NAFE National Director Wendy Crisp, the ex-Savvy editor, predicts that groups such as hers will form the backbone of a stronger women’s movement in the 1990s that “will be more focused on words like community. That will be the code word for the women’s movement.” But, she says, she and her members don’t connect with established feminist groups. “My credentials aren’t pure enough,” says Crisp, who adds with a hint of sarcasm: “We like to talk about makeup and shopping.”
Dozens of other women’s organizations have become veterans on Capitol Hill--the American Nurses Assn., the American Medical Women’s Assn., the National Federation of Business and Professional Women, the American Assn. of University Women, and on and on. In the 1990s, these professional groups--as much as feminist organizations--are defining the terms of the debate in Washington. “These niche groups have a lot of credibility” among members of Congress, says Andrea Camp, a Schroeder aide.
Leaders of these groups report that their members were further politicized by the Thomas hearings. The effect seems to have spread. In Denver, entrepreneur Carol B. Green is organizing Republican women in her living room. She was furious at Hill’s treatment by the Senate committee and even more angered at the “condescending tone” taken by the male senators who addressed the International Women’s Forum luncheon in Washington. There, she stood up and announced that in making her political decisions, she would no longer be a Republican first, a woman second.
At the University of Michigan at Ann Arbor, professors who persuaded 1,600 African-American women to sign a $50,000 New York Times advertisement in support of Hill have turned that list of names into an information and political network. In Los Angeles, public-relations consultant Hope Boonshaft-Lewis is now hatching plans for an economic boycott of Utah, home state of Republican Sen. Orrin G. Hatch, one of Hill’s chief adversaries during the hearings. “We’ve been trying so hard to not to cross the line and get called ‘bitch,’ ” says Boonshaft-Lewis. “We were willing to play within the system. But women are starting to say, ‘This isn’t working.’ ”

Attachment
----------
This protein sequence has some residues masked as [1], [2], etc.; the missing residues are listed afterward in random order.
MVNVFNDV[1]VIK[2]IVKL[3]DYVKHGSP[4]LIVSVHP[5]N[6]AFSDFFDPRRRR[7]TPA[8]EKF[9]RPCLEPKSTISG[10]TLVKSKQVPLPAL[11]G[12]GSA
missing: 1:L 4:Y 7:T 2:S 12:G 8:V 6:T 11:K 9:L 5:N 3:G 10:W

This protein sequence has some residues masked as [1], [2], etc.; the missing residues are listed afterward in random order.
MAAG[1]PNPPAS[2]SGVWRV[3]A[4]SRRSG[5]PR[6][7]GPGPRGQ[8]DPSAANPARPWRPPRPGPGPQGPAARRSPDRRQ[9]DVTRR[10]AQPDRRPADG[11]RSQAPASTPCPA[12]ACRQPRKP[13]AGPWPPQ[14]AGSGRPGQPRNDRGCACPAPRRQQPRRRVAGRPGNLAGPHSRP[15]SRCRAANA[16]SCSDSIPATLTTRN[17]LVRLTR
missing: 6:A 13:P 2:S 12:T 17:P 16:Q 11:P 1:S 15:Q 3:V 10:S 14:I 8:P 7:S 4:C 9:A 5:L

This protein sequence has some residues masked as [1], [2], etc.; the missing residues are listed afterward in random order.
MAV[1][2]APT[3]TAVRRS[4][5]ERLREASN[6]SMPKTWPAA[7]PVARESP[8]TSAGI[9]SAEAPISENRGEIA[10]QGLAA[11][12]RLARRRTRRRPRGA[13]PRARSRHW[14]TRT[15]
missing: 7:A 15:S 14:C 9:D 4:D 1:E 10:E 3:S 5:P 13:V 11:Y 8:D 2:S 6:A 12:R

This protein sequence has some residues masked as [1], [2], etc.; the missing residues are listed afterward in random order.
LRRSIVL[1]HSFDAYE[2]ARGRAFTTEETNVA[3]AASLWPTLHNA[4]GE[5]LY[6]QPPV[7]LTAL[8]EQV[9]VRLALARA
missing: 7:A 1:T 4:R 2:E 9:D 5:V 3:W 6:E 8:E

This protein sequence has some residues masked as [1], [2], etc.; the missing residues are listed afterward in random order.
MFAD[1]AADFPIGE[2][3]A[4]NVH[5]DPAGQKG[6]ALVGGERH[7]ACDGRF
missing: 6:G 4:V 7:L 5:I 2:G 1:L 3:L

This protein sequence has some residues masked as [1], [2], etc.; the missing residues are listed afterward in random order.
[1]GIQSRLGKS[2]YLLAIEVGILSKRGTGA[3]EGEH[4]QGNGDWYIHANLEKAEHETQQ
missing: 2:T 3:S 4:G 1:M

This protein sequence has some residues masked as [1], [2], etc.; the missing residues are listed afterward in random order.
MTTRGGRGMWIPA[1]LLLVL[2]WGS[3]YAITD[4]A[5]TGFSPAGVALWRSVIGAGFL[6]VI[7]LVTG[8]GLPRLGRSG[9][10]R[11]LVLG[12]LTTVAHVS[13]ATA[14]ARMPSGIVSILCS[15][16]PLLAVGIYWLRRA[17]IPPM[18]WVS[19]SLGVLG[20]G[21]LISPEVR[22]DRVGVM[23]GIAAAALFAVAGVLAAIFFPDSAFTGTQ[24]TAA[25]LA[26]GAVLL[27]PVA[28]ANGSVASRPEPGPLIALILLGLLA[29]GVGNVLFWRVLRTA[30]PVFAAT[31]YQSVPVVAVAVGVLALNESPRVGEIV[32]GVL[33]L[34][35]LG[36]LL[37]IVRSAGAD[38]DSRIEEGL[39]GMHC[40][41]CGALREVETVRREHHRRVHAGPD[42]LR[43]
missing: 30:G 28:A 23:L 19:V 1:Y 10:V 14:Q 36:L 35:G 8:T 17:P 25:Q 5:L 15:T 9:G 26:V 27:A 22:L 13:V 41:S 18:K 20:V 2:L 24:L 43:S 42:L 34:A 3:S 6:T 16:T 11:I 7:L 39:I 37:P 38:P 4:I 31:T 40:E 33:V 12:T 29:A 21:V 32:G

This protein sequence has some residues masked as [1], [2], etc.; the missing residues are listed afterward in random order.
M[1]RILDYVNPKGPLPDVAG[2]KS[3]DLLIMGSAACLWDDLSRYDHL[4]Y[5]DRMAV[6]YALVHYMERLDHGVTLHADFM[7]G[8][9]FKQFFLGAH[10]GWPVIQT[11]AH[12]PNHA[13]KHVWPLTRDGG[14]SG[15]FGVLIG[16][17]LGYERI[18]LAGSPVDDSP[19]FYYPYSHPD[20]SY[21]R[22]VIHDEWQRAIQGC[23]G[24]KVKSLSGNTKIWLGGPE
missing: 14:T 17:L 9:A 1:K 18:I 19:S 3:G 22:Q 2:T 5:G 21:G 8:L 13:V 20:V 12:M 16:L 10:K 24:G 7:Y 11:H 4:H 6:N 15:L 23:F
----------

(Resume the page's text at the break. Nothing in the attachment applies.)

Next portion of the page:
Schroeder’s messages that “equal does not mean same” and that “family-friendly” is the watchword of the ‘90s find a receptive audience among these new feminists. “I’ve been talking to the nurses, the women in medicine, to women’s groups till I’m ready to fall on my ear,” she says with feigned exhaustion, before she runs off across the Capitol lawn one November morning to lobby a colleague for his vote on the Family and Medical Leave Act.
A week later, the bill passes--but without enough votes to override a certain presidential veto. Schroeder and her allies, however, will try again. And one day they will probably succeed. The Thomas hearings proved that there are points of unity among millions of women, that they can be moved to action, that their widespread anger can be channeled productively: Witness the financial boon to women candidates. The same could happen in legislative battles. Reaction to the Thomas hearings gave feminist groups a new sense of their potential--and some, like the Ms. Foundation, are exploring ways to reach out to more women.
The future shimmers with opportunity. But now, with more doors open to women, feminism in the ‘90s must grapple with a new set of issues focusing as much on gender differences as legal equality. How much can family roles be expected to change? Are women ready to give up the historical notion of what it means to be Mom? And if women continue to raise the children--working fewer hours, forgoing promotions--can they ever break through the glass ceiling?
And what about the children? Are they getting the parental attention they need in this time-starved society? Should activists focus on enabling parents to work less, or women to compete more? Should companies be expected to compensate employees--men or women--who spend less time at work and more with their families the same as those who put in longer hours?
There aren’t easy answers to any of these questions. Feminism’s greatest failure was pretending there were.